I've never lived in the American South, and have visited only as far east as Tyler, Texas. But my mother carried her North Carolina accent and mannerisms with her throughout her life, even after living nearly fifty years in accent-neutral Arizona.
Now that I live in the upper Midwest, I especially appreciate the charm and grace of my friends who hail from the states below the Mason-Dixon line. Also, I'm grateful there's a Cracker Barrel close by for when I need a fried okra fix.
Three summers ago, Mom died suddenly and somewhat unexpectedly at age 74. Our relationship was stormy and complex, difficult on both sides. But I always respected the strong stand she took against a certain unsavory thing the South is known for: racism.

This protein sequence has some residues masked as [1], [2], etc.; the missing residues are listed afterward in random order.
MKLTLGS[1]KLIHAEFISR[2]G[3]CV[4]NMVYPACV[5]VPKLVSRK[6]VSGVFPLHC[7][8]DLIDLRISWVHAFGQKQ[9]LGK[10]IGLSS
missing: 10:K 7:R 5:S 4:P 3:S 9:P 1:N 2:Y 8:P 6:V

Mom grew up Southern Baptist, but converted to Catholicism at 18. She explained that decision by telling us kids how she noticed that the Catholic church was the only one with both black and white congregants — every other church in her town was segregated.
As I was thinking about this post, I discovered the work of slam poet Jason Carney. Carney is a former skinhead from Texas, and speaks eloquently about the mixed bag that is a Southern heritage.
Warning: if you have small children nearby or will be offended by a stray f-bomb, you may want to mute your speakers from :10 to :12.